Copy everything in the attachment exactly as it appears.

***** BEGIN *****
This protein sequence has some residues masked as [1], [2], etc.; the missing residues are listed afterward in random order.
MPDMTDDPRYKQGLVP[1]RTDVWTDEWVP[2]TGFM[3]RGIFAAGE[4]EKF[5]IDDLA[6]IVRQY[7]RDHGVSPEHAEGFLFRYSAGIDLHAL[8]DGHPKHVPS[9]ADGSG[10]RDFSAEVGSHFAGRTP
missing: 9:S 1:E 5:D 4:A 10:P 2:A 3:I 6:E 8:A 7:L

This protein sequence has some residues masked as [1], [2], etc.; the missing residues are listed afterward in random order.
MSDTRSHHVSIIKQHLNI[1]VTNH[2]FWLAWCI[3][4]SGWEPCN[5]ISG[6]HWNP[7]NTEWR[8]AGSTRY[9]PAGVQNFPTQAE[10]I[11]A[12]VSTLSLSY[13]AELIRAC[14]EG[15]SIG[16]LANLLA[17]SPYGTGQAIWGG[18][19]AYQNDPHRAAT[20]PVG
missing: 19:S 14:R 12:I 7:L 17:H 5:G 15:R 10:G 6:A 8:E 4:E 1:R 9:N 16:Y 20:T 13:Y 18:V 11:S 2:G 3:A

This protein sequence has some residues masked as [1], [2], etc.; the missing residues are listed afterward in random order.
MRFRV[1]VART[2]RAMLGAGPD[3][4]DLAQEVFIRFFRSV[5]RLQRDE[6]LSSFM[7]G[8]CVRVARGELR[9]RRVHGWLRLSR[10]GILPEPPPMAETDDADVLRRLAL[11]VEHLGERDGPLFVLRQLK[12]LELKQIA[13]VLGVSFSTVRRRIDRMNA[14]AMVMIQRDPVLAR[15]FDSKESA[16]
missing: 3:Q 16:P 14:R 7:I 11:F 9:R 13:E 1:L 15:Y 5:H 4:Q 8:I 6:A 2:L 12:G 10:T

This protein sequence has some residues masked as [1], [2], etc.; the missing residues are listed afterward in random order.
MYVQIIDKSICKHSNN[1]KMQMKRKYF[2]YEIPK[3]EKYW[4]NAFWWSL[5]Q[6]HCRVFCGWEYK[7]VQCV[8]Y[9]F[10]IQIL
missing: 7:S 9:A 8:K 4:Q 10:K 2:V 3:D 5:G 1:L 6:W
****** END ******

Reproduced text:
This protein sequence has some residues masked as [1], [2], etc.; the missing residues are listed afterward in random order.
MPDMTDDPRYKQGLVP[1]RTDVWTDEWVP[2]TGFM[3]RGIFAAGE[4]EKF[5]IDDLA[6]IVRQY[7]RDHGVSPEHAEGFLFRYSAGIDLHAL[8]DGHPKHVPS[9]ADGSG[10]RDFSAEVGSHFAGRTP
missing: 9:S 1:E 5:D 4:A 10:P 2:A 3:I 6:E 8:A 7:L

This protein sequence has some residues masked as [1], [2], etc.; the missing residues are listed afterward in random order.
MSDTRSHHVSIIKQHLNI[1]VTNH[2]FWLAWCI[3][4]SGWEPCN[5]ISG[6]HWNP[7]NTEWR[8]AGSTRY[9]PAGVQNFPTQAE[10]I[11]A[12]VSTLSLSY[13]AELIRAC[14]EG[15]SIG[16]LANLLA[17]SPYGTGQAIWGG[18][19]AYQNDPHRAAT[20]PVG
missing: 19:S 14:R 12:I 7:L 17:H 5:G 15:R 10:G 6:A 8:E 4:E 1:R 9:N 16:Y 20:T 13:Y 18:V 11:S 2:G 3:A

This protein sequence has some residues masked as [1], [2], etc.; the missing residues are listed afterward in random order.
MRFRV[1]VART[2]RAMLGAGPD[3][4]DLAQEVFIRFFRSV[5]RLQRDE[6]LSSFM[7]G[8]CVRVARGELR[9]RRVHGWLRLSR[10]GILPEPPPMAETDDADVLRRLAL[11]VEHLGERDGPLFVLRQLK[12]LELKQIA[13]VLGVSFSTVRRRIDRMNA[14]AMVMIQRDPVLAR[15]FDSKESA[16]
missing: 3:Q 16:P 14:R 7:I 11:F 9:R 13:E 1:L 15:Y 5:H 4:Q 8:I 6:A 2:L 12:G 10:T

This protein sequence has some residues masked as [1], [2], etc.; the missing residues are listed afterward in random order.
MYVQIIDKSICKHSNN[1]KMQMKRKYF[2]YEIPK[3]EKYW[4]NAFWWSL[5]Q[6]HCRVFCGWEYK[7]VQCV[8]Y[9]F[10]IQIL
missing: 7:S 9:A 8:K 4:Q 10:K 2:V 3:D 5:G 1:L 6:W